Many Arsenal supporters will reject the argument that Chelsea were innovative and I understand why: because Arsenal have always been considered the innovative team and Wenger one of the world’s most innovative managers. But the point of all this is that it takes more than just money to win anything in football. Arsenal won the League three times from 1998 to 2004 because they had a manager who was able to exploit local markets, where players weren’t quite being valued correctly yet, and installed fitness and diet regimes which extended player’s careers and made players better than they might have been. Arsenal were also one of just two teams in the Premier League who spent top dollar to buy players at that time, a fact that is often uncomfortable for Arsenal supporters whose mythology is that the club has always been poor and that we overcome the odds through superior planning, tactics, smarter buying, and other factors. Yes, those things are true, but also we spent the money.

If money just bought the League, Man City would have won every title since 2008. They have won two. They have only won two because they haven’t been doing what it takes to win in sport. But this season with Pep Guardiola at the helm they have finally added the elusive qualities that they needed and they are running away with the title. There are few managers as prepared as Guardiola, as forward thinking, who understand how to exploit weaknesses, and who put the whole club on a well organized path toward winning. Guardiola is often accused of just being a money manager but that’s not entirely true. He’s the manager who created the most beautiful Barcelona team the world has ever seen. Who made Bayern into a machine. And who is doing the same again now with Man City. He has spent an astronomical amount of money. But he’s also the guy who has completely overhauled City’s playing style. So much so that they look like the team to beat in the Premier League and probably even the Champions League.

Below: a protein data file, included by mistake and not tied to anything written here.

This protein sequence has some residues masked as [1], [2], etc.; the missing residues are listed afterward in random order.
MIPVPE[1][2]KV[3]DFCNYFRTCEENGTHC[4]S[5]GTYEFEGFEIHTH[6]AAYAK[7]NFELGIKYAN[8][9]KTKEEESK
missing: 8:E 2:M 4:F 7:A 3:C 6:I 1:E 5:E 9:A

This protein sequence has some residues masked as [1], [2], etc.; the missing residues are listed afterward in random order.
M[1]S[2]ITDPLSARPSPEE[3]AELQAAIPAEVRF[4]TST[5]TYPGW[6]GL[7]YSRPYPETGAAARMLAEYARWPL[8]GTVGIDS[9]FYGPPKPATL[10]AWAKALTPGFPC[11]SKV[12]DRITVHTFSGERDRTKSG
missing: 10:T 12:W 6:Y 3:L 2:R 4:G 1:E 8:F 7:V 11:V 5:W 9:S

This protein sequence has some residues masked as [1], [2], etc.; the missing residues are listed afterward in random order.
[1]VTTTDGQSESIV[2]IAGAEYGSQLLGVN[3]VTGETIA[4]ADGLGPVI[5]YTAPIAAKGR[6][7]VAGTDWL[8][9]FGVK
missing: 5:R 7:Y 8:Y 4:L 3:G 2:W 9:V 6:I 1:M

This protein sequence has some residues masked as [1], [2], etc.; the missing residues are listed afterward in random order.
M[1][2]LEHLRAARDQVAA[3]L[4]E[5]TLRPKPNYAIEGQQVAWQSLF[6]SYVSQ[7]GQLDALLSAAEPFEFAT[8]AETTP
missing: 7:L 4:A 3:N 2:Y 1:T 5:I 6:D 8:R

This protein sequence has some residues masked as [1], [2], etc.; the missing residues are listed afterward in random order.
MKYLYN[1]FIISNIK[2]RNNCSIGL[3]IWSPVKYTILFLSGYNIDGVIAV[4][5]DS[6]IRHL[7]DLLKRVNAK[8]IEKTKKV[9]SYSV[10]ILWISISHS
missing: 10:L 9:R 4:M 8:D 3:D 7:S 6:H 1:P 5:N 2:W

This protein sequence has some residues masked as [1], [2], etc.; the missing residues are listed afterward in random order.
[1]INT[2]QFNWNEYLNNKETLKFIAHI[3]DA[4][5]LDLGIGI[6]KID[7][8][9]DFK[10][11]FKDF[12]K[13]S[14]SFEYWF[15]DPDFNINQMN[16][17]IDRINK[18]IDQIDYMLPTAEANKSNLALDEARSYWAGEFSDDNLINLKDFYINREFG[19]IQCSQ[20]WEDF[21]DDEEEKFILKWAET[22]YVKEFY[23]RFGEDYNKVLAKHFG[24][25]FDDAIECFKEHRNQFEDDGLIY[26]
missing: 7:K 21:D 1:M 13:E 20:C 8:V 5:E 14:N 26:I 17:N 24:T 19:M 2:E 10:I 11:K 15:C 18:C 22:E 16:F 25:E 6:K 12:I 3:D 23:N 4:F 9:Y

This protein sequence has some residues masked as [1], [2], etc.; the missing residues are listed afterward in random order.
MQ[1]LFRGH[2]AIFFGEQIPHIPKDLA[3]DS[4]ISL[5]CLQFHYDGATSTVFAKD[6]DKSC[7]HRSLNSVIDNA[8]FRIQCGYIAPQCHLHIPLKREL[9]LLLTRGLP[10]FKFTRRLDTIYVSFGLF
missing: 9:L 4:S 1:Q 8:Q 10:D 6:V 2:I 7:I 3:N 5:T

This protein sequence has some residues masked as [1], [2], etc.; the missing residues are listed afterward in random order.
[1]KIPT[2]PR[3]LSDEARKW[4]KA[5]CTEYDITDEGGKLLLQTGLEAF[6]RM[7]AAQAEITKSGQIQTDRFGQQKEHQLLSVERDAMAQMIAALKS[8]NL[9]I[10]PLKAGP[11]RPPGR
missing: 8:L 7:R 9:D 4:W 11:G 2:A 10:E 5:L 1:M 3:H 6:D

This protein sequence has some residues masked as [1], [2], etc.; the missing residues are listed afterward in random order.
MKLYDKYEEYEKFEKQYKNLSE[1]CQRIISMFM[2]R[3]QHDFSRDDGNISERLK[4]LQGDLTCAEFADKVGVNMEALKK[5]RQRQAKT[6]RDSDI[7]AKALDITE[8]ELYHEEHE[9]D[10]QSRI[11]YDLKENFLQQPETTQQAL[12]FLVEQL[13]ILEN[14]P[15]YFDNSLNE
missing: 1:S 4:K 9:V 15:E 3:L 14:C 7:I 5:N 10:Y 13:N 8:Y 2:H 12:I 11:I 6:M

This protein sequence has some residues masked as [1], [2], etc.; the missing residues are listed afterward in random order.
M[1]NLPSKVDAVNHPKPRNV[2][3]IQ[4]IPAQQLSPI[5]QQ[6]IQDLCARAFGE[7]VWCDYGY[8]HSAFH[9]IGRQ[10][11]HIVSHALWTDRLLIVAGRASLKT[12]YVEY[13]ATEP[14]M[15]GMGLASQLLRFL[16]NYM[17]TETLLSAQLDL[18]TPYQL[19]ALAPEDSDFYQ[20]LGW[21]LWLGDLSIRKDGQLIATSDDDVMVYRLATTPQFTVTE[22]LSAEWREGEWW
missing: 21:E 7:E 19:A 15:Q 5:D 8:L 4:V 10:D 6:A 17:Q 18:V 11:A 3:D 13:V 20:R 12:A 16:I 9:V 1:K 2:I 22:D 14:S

Are they not allowed to do that? To invest in their club that way and to win the League because they got no ‘istry? Or are they allowed to build their history, like all the other clubs did before them?



  1. There’s a reason the aforementioned countries missed out on Russia, they play boring football and at the moment lack talented players they might’ve had in the past.

    This isn’t to say all other countries that have qualified are easy on the eyes and I second your opinion re the PL quality from the sixth club on down as well.
    A couple of Saturday’s back the PL schedule served up the cocktail of what the PL would look like if the European Superliga came to past and it wasn’t pretty to say the least. Take the current top six out of the equation and unless you are a fan of any particular club remaining, watching them play is borderline masochism.

  2. The only reason for watching any of the PL clubs outside of top six is to see what they might do on any given day to one of the top six, which in essence still boils down to watching one of the top six 🙂

    Remove the top six from the EPL and you might as well watch the Championship.

    A few Saturday’s back the PL schedule served up the “all star “lineup of top six less match ups and half way into the second game of the day I decided that going to work was a more enjoyable option than spending three more hours in bed watching mid table teams struggle to complete three passes.

    If the would be European Superliga ever comes to past, the PL might be in deep trouble.

  3. Re Guardiola, is it just me or is it mostly Arsenal and Wenger fans in particular deriding him and his achievements?

    Even other bundesliga coaches and players that faced him during his three years at Bayern spoke highly and with trepidation about the prospects of playing against him, mostly due to the system he employed.
    And I’m not even talking about Barca here.